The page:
In the West, cool conditions linger most prominently in the southernmost Rockies, where some snow is falling. Chilly conditions also persist in snow-covered portions of the Intermountain region. Elsewhere, showers are approaching the Pacific Northwest.
On the Plains, some light precipitation (rain and snow) is falling across southernmost areas, mainly in central and eastern Texas. Elsewhere, dry weather prevails. Mild, breezy conditions are developing across the northern High Plains, eroding winter wheat’s protective snow cover. Topsoil and subsoil moisture shortages remain acute in much of the hard red winter wheat belt; at the end of December, for example, Oklahoma’s topsoil and subsoil moisture was rated 92 and 98% very short to short, respectively.
In the Corn Belt, mild conditions are developing across the upper Midwest. Chilly conditions persist across the remainder of the region, especially across the snow-covered Ohio Valley.
In the South, scattered showers are confined to Florida’s peninsula. Cool, dry conditions across the remainder of the region favors a limited return to off-season fieldwork, following a period of wet weather.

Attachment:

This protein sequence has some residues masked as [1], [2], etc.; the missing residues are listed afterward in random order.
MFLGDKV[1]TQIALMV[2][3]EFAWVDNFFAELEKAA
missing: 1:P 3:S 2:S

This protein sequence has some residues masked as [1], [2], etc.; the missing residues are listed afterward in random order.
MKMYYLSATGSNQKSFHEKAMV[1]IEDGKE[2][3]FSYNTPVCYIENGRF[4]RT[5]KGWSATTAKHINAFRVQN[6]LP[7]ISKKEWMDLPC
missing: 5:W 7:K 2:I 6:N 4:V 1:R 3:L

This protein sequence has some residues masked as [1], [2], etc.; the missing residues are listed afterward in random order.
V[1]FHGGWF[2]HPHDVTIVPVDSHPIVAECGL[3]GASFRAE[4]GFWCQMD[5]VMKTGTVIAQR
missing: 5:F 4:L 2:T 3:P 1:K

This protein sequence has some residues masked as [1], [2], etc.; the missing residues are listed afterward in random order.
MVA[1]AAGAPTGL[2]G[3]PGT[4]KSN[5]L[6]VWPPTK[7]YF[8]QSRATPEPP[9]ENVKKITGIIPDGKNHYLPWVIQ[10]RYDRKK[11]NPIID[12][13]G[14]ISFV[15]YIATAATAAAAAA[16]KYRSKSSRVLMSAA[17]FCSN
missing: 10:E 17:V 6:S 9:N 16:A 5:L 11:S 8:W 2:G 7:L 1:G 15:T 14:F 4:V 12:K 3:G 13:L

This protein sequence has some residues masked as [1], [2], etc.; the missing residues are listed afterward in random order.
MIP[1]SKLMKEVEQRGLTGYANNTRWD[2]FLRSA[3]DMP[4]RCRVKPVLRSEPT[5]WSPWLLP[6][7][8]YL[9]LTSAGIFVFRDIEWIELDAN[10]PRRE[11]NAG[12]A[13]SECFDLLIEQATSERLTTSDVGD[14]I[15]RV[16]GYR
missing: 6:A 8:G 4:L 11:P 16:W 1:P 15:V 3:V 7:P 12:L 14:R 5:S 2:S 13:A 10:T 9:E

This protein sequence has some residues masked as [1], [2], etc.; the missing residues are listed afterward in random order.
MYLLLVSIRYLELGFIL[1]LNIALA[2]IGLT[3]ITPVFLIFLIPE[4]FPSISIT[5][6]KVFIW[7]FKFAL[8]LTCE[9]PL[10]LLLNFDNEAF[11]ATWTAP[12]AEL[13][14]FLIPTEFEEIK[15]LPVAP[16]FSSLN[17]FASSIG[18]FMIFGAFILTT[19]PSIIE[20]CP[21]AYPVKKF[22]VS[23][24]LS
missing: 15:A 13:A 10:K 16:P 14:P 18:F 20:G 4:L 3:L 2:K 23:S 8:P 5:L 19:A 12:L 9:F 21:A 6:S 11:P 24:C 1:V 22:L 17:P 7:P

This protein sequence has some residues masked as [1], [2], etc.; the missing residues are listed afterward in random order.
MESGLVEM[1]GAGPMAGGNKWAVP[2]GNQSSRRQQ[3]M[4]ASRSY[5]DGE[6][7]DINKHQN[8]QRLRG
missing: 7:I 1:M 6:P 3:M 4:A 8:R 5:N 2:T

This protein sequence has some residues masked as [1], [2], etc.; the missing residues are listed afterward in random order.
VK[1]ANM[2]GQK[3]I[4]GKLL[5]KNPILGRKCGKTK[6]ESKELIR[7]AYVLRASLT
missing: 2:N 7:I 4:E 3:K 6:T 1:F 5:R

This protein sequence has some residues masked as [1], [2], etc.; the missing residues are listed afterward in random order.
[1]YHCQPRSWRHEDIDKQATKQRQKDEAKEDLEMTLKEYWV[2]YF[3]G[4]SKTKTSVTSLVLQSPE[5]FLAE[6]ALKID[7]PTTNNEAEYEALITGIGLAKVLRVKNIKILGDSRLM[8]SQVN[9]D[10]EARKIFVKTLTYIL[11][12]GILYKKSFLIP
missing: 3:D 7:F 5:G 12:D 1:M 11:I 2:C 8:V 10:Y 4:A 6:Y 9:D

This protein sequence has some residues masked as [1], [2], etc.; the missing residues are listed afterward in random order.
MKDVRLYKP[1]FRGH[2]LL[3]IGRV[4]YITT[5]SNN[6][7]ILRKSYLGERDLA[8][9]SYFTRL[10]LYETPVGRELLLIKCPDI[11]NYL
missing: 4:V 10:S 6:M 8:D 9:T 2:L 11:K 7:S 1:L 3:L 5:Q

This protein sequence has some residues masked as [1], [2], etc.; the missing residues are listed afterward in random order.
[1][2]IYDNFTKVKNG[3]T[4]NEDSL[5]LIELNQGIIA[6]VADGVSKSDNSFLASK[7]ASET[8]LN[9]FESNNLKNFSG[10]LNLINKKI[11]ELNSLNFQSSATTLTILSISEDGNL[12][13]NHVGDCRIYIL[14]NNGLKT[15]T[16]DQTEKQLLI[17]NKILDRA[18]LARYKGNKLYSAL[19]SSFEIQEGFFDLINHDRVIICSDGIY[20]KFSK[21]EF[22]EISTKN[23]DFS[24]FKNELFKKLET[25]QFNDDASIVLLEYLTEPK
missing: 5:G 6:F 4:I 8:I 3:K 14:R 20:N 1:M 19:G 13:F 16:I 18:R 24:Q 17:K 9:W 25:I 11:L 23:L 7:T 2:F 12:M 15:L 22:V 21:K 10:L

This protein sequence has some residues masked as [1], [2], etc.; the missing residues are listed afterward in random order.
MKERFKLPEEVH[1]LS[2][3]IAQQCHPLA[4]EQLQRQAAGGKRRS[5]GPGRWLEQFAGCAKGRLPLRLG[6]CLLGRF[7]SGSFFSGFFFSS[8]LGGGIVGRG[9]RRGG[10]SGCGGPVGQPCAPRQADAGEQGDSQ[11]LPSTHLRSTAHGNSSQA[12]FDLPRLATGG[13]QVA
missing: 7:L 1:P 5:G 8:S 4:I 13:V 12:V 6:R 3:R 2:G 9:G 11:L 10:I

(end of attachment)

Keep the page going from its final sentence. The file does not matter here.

Outlook: During the next several days, most of the nation will experience tranquil weather and a gradual warming trend. Little or no precipitation can be expected over the weekend from the Intermountain West into the Mississippi and Ohio Valleys. Meanwhile, precipitation totals may approach an inch across the lower Southeast, while 1- to 2- inch totals may occur in western Washington. Precipitation will gradually end across western and southern Texas, while snow showers will affect areas downwind of the Great Lakes. By early next week, a developing storm across the south-central U.S. will bring increasingly unsettled weather to the eastern half of the nation, with snow possible from the east-central Plains into the Great Lakes while rain falls south and east of the storm center. The NWS 6- to 10-day outlook for January 9-13 calls for above-normal temperatures across the eastern half of the U.S., while colder-than-normal conditions will prevail in the West. Meanwhile, near- to above-normal precipitation across the majority of the U.S. will contrast with drier-than-normal weather across Florida’s peninsula and from California into parts of the Southwest.